A journalist is tweeting about the explosion and shooting in Somalia's capital, Mogadishu:
A huge explosion has rocked Somalia's capital, Mogadishu, a witness has told Reuters news agency.
It was followed by gunfire, the witness is quoted as saying.
BBC Africa, Nairobi
The security minister in Somalia's Jubaland region has confirmed that the suspected mastermind of the deadly assault on Kenya's Garissa University College has been killed.
Mohamed Kuno was killed with four other people, Abdirashid Janan said at a media briefing in the Somali port city of KIsmayo.
The Jubaland government had the bodies of the men, he added.
A court in Senegal has sentenced a 38-year-old geography school teacher to one year in jail for condoning terrorism while serving as an imam in his free time.
Ibrahima Seye's sentencing came after his conviction in May for "proven sympathies" for Al-Qaeda in the Islamic Maghreb (AQIM) and the Islamic State group, AFP news agency reports.
"Between Bin Laden and George Bush, I prefer Bin Laden," he was quoted as having told the court when he was convicted.
Sitting in the southern town of Kolda, the court ruled that he had preached against "Western and American imperialism" in a sermon in September and had described Senegalese troops in the UN force battling militants in Mali as "miscreants".
Last month, Senegal signed a defence pact with the US, allowing its soldiers to have a " permanent presence" in the West African state.
Militants have not carried out attacks in Senegal, but other regional states, including Ivory Coast, have been hit by bombings.
Kenyan joggers who run naked with animals in the middle of the night are calling for their activity to be recognised as a sport.
The president of the Kenya Night Runners Union, Jack Songoh, told the BBC's John Nene that they have 2.6 million members across the country so they deserve recognition.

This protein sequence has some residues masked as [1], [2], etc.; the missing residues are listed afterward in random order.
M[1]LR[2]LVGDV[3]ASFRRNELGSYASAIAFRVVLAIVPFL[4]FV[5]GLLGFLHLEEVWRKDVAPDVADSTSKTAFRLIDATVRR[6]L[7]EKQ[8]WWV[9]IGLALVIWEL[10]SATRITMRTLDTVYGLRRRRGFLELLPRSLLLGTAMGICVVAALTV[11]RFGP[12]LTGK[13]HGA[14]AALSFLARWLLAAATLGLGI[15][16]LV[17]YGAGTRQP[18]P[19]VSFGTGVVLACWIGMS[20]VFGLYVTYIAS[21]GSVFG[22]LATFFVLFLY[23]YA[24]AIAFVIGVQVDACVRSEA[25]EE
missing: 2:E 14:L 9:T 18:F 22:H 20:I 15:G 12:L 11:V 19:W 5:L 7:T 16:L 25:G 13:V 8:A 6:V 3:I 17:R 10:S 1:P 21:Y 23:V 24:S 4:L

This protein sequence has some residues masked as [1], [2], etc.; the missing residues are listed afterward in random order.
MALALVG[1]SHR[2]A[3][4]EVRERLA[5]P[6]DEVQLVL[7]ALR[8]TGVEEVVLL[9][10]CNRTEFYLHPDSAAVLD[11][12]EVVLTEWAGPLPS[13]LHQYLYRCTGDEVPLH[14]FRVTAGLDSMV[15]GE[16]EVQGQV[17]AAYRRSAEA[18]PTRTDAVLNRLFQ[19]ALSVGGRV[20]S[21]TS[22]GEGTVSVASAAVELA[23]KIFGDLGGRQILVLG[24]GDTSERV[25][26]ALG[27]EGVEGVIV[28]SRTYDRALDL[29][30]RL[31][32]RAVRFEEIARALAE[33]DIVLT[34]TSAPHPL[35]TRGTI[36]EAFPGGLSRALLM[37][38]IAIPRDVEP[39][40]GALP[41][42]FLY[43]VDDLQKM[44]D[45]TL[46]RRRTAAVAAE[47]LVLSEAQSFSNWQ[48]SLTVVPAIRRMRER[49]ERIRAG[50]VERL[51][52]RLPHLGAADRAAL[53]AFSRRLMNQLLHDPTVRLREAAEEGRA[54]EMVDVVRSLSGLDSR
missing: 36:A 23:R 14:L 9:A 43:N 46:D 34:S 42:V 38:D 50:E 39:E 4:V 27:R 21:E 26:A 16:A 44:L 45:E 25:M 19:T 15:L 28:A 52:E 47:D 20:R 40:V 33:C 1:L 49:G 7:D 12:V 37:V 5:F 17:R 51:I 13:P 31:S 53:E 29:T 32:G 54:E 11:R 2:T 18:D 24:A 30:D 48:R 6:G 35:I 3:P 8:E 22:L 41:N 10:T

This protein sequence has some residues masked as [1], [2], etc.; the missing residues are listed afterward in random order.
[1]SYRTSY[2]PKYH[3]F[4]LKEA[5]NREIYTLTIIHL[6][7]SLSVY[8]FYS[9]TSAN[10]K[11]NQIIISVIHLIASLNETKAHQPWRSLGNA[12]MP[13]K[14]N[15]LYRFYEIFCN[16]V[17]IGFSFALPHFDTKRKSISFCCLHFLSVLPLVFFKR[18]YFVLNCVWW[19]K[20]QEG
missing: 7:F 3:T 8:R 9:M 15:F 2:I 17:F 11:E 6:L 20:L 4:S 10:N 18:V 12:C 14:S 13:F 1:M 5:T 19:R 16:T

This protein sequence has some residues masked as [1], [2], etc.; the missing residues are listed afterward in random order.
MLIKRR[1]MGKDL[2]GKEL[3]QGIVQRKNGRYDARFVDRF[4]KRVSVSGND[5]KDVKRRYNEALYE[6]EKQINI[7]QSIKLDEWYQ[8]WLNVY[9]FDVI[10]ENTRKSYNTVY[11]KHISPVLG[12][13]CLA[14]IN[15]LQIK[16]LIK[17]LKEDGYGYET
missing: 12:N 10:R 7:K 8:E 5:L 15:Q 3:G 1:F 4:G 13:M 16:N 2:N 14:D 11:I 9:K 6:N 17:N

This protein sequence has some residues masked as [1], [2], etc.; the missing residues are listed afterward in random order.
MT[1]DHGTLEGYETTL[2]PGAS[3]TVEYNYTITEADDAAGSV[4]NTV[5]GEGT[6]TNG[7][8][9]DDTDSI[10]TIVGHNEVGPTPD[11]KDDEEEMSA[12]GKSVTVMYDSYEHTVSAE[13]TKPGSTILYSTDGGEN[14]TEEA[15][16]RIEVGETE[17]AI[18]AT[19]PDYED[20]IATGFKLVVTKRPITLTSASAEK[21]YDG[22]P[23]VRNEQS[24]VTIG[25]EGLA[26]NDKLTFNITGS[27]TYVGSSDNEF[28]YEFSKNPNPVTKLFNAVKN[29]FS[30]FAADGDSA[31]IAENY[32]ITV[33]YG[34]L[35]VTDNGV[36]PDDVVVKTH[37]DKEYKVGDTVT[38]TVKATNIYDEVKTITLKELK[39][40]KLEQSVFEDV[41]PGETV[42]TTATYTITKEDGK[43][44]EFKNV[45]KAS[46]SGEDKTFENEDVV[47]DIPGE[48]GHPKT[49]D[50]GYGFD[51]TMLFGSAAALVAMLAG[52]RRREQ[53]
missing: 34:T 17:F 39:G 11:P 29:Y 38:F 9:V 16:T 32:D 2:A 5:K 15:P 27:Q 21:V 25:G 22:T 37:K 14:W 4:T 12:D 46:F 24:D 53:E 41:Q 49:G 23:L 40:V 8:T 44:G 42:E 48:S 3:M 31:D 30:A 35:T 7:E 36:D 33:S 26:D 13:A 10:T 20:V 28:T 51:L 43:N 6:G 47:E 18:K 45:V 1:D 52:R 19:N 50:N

He said that they run with hyenas, hippopotamuses and cobras.
But Homa Bay County Director of Sports Francis Guma said their activity is banned because night runners go around scaring people in their sleep.
The starting gun for Zimbabwe's election campaign has been fired 18 months early, says columnist Farai Sevenzo
And the person who fired it was a 39-year-old pastor called Evan Mawarire:
Last month, the cleric called for Zimbabweans to re-own their flag, to stop wishing they lived in another country, and to force the politicians to answer questions on their lack of accountability and corrupt ways without fear.
People started airing their frustrations using the hashtag #ThisFlag.
They say they will refuse to bribe policemen, they will watch and circulate tales of corruption.
For the first time a female team has won at the game of fantasia.
It is a Moroccan sport where horse riders shoot guns on horseback and the most-synchronised team wins.
But the BBC's Sahar Zand reports that women are still banned from the national competition:
South Africa's police have reached a financial settlement with prominent rapper Khuli Chana after he sued them for wrongly shooting him in 2013.
The story is featuring prominently on South Africa's TimesLive news site: